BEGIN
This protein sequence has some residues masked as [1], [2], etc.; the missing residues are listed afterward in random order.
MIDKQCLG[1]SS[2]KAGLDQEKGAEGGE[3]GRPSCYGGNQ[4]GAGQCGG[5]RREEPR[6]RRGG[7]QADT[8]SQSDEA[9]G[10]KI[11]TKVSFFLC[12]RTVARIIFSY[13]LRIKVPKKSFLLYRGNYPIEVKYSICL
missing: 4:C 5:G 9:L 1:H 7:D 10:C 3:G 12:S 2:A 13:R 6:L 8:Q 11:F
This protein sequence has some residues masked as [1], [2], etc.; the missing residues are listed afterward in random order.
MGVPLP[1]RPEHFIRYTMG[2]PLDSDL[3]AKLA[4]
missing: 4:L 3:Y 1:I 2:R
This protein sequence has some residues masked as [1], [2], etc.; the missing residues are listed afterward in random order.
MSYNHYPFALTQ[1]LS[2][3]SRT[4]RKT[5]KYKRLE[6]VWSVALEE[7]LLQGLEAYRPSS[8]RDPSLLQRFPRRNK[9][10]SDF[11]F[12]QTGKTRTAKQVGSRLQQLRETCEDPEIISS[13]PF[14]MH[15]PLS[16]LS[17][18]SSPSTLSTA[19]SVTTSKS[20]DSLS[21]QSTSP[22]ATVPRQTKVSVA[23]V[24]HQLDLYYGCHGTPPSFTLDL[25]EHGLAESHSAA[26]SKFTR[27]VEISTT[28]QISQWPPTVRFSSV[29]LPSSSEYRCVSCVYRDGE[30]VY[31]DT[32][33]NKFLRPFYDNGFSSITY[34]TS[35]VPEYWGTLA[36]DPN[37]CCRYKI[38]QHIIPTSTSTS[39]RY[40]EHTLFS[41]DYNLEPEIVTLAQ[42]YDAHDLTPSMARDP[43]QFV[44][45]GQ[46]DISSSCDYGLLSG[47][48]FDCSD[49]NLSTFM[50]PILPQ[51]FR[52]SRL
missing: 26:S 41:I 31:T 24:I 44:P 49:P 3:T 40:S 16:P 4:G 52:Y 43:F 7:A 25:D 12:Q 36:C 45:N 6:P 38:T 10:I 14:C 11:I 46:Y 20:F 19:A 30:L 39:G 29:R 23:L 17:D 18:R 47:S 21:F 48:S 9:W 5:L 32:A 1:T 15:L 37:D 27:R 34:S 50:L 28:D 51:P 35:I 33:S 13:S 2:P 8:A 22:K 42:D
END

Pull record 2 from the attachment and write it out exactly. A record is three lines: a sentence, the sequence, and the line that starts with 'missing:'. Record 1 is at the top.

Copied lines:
This protein sequence has some residues masked as [1], [2], etc.; the missing residues are listed afterward in random order.
MGVPLP[1]RPEHFIRYTMG[2]PLDSDL[3]AKLA[4]
missing: 4:L 3:Y 1:I 2:R